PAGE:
Gong Jiangbin is one of four new Principal Investigators announced at CQT in July 2022. He is currently also Provost’s Chair Professor and Head of Department at the NUS Department of Physics, where he has researched a variety of topics including quantum dynamics control, quantum simulation, topological phases of matter, quantum thermodynamics and quantum chaos.
What drew you to quantum physics research?
I did my PhD at the University of Toronto in theoretical chemical physics – basically on how to use quantum effects to control chemical reaction dynamics or molecular dynamics – and I was strongly influenced by how chemists, such as my PhD supervisor Paul Brumer, think about using quantum effects to do something useful. I am also strongly influenced by some other prominent Professors at the University of Toronto like Aephraim Steinberg who is an experimentalist in quantum optics. It was during my PhD that I realised that quantum mechanics is so strange. After this realisation, quantum mechanics became very attractive to do research in.
Could you expand on what you mean about the strangeness of quantum mechanics?
Classical mechanics is about the deterministic evolution of reality. On the other hand, in quantum physics, we are not allowed to say what properties a system possesses before we make a choice about how the system is observed. Yet, in many cases, how quantum systems evolve with time can be well understood by the corresponding evolution of classical systems with time. In other words, the evolution of something real can be connected with the evolution of something very abstract. I don’t think this connection is well understood. It is a fundamental question asking at which point does classical reality emerge from the quantum world.
Do you have an idea about how to approach this puzzle?
Maybe the key to understanding the quantum-classical transition is measurement strength. When you handle big systems, your measurement becomes very weak compared with the energy scale of the system being measured. When you observe a small quantum system, your measurement is most likely a strong measurement and hence have a huge impact on the system.
What else are you working on?
Quantum dynamics, which is about the time evolution of quantum systems, is another part. Though in most cases we cannot predict what’s going to happen in a single measurement, we can still work out the behaviour of quantum systems upon the average over many measurements. On the other hand, understanding quantum dynamical behaviour under a sequence of measurements would be useful for, for example, measurement-based quantum computing, where what we do next depends on the result from a measurement at present.
My group is also studying topological phases of matter. In topological lattices, there are some states localised at the edge of the material, for example an array of cold atoms, that are very robust. We say they are “protected by topology”. The idea is to use these robust states to encode quantum information so that we can apply quantum gates or to transport quantum information from one place in the system to another place. Because of the topological protection, this kind of operation can offer advantages.
What is your favourite aspect of your work?
I think it’s very important to have the freedom to do research where we are not bounded by too specific goals. That’s why I appreciate the research direction at CQT called basic science, which I think is about pursuing research for your own curiosity (and joy). We hope that by freely exploring, you can get something you did not expect, which could be highly original and have a lasting value.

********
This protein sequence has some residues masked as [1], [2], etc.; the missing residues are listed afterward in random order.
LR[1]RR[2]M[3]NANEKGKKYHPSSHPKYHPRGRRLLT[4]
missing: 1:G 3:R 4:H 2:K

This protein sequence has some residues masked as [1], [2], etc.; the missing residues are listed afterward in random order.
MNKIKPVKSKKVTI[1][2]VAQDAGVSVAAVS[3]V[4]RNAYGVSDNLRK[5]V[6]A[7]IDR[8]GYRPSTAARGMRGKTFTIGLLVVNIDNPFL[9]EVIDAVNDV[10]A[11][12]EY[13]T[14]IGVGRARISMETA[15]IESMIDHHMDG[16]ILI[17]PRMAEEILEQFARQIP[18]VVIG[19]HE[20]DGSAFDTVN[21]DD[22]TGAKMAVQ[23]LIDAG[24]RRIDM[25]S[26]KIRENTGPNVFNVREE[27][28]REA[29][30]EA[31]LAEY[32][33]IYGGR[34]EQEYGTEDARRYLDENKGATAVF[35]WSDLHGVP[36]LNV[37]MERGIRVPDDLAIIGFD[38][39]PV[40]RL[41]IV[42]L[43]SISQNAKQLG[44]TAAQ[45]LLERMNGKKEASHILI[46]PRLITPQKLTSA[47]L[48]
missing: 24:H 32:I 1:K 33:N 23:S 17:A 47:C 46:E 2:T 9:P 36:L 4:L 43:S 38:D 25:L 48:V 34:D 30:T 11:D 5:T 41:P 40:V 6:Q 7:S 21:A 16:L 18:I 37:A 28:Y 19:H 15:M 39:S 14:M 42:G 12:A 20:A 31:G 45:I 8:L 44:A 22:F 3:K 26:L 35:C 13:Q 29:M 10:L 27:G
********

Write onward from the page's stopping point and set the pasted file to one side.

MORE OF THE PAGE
Did you make any accidental discoveries?
In the old days, Max Planck introduced the quantisation of energy and solved a divergence issue, the so-called “ultraviolet catastrophe” in black body radiation. We realised, sort of accidentally, that in the so-called Jarzynski’s equality – a celebrated fluctuation theorem – one may however introduce divergence by quantising a system. The essence of this equality is to average many measurable quantities to get another physical quantity. Applying this equality in the quantum domain, we quantise the system and perform an average over those measured quantities: we see that the variance of those quantities under consideration will more likely suffer from divergence due to quantisation – that is, quantum effects here make things worse. This is bizarre. We don’t have a solution to this problem yet.
You’re joining CQT as a Principal Investigator with collaborations already in place. Could you share more about your work with CQT?
Previously, I collaborated with Manas Mukherjee’s group on quantum heat engines. Now, I look forward to collaborating with Loh Huanqian’s group using Rydberg atom arrays to advance new frontiers in topological matter and many-body quantum chaos. Outside of research, I have been involved in many qualifying exams of CQT PhD students. I also enjoyed many casual discussions with CQT PIs including Valerio Scarani, Dagomir Kaszlikowski, Kwek Leong Chuan and Berge Englert.
How do you manage to keep research going alongside your responsibilities as Head of Department at NUS Physics?
I don’t have a definite answer. I just became Head one year ago so I don’t know yet how well I’m doing. I’m fortunate to have attracted some good students and postdocs. Maybe I’m spending a bit less time with my students but I’m still happy that sometimes my input can still make a big difference in their research. This is very fulfilling to me.
Is there anything else that you would like people to know?
To new students in physics, ask yourself if you truly like it or not. You really have to be passionate about it to do quality research. I hope that students who really like quantum physics will pursue it further.
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